Butterfield was born in Lund, British Columbia in 1973 to Norma and David Butterfield and grew up for the first three years of his life in a log cabin without running water. Butterfield's grandfather came from Poland to Canada at age 17 at interwar period. His family moved to Victoria when Butterfield was five years old; as a kid, Butterfield taught himself how to code.
Butterfield was educated at St. Michaels University School in Victoria, British Columbia and made money in university designing websites. He received a B.A. degree in philosophy from the University of Victoria in 1996. Butterfield went on to earn a Master of Philosophy from the University of Cambridge in 1998, where he specialized in the philosophy of biology, cognitive science, and the philosophy of mind.
In 2000, Butterfield worked with a friend to build a startup called Gradfinder.com. Following Gradfinder.com's acquisition, he worked as a freelance web designer. Butterfield also created a contest called the 5K competition centered around people designing websites under 5 kilobytes.
In the summer of 2002, he co-founded Ludicorp in Vancouver with Caterina Fake and Jason Classon. Ludicorp initially developed a massively multiplayer online role-playing game called Game Neverending. The game did not launch, but the company then started a photo-sharing website called Flickr. In March 2005 Ludicorp was acquired by Yahoo!, where Butterfield continued as the General Manager of Flickr until he left Yahoo on July 12, 2008.
In 2009 Butterfield cofounded a new company called Tiny Speck. Tiny Speck launched its first project, the massively multiplayer game Glitch, on September 27, 2011. Glitch was later closed due to its failure to attract a sufficiently large audience. The game world closed down on December 9, 2012, but the web site, with most of the content, remained online. In January 2013, it was announced that the company would make most of the game's art available under a Creative Commons license. On December 9, 2014, a fan project to relaunch Glitch under the name Eleven began alpha testing.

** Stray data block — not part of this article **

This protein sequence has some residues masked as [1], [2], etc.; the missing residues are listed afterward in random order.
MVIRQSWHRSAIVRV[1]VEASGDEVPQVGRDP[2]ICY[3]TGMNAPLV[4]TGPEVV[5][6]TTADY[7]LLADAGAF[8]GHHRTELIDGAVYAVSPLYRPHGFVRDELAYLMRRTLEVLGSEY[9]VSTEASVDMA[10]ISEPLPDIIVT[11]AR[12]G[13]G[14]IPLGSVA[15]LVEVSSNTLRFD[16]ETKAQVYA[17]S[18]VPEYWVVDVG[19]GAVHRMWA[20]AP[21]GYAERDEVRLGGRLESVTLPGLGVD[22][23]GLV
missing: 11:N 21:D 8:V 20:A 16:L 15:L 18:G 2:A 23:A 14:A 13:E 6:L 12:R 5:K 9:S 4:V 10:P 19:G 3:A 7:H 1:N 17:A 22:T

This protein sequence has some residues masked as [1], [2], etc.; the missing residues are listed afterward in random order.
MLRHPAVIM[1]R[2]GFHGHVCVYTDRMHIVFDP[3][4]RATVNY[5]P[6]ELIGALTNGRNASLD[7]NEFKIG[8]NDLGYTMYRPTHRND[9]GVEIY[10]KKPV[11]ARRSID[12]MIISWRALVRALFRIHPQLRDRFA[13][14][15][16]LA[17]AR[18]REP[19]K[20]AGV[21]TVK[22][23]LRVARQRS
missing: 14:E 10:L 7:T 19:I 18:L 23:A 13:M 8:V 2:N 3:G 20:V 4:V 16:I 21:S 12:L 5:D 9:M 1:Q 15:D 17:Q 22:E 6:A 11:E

In August 2013, Butterfield announced the release of Slack, an instant-message-based team communication tool built by Tiny Speck while working on Glitch. After its public release in February 2014, the tool grew at a weekly rate of 5 to 10 percent, with more than 120,000 daily users registered in the first week of August 2014. As of August 2014, Slack had garnered US$1.5 million in revenue and raised US$60 million in venture capital. In early 2014, the data for Slack's first six-month usage period since the preview release was published, showing that nearly 16,000 users were registered without the use of any form of advertising—growth was based solely upon word-of-mouth.
Butterfield secured an office for Slack employees in San Francisco in 2014 and was expected to commence recruitment during the second half of the year.
As of December 2015, Slack had raised US$340 million in venture capital and had more than 2 million daily active users, of which 570,000 were paid customers.
Slack was named Inc. Magazine’s 2015 company of the year.
In 2005, Butterfield was named one of Businessweek's "Top 50" Leaders in the entrepreneur category. In the same year, he was also named in the TR35, a list collated by MIT in its MIT Technology Review publication, as one of the top 35 innovators in the world under the age of 35 years. In 2006, he was named in the "Time 100", Time magazine's list of the 100 most influential people in the world, and also appeared on the cover of Newsweek magazine.
In November 2008, Butterfield received the "Legacy Distinguished Alumni Award" from the University of Victoria.
In 2015, Stewart was named the Wall Street Journal's Technology Innovator for 2015, awarded TechCrunch’s Founder of the Year Crunchie, and included in Vanity Fair’s New Establishment, Advertising Age’s Creative 50, and Details’ Digital Mavericks lists.
Butterfield was married to Caterina Fake, his Flickr co-founder, from 2001 to 2007. They have one daughter together, who was born in 2007.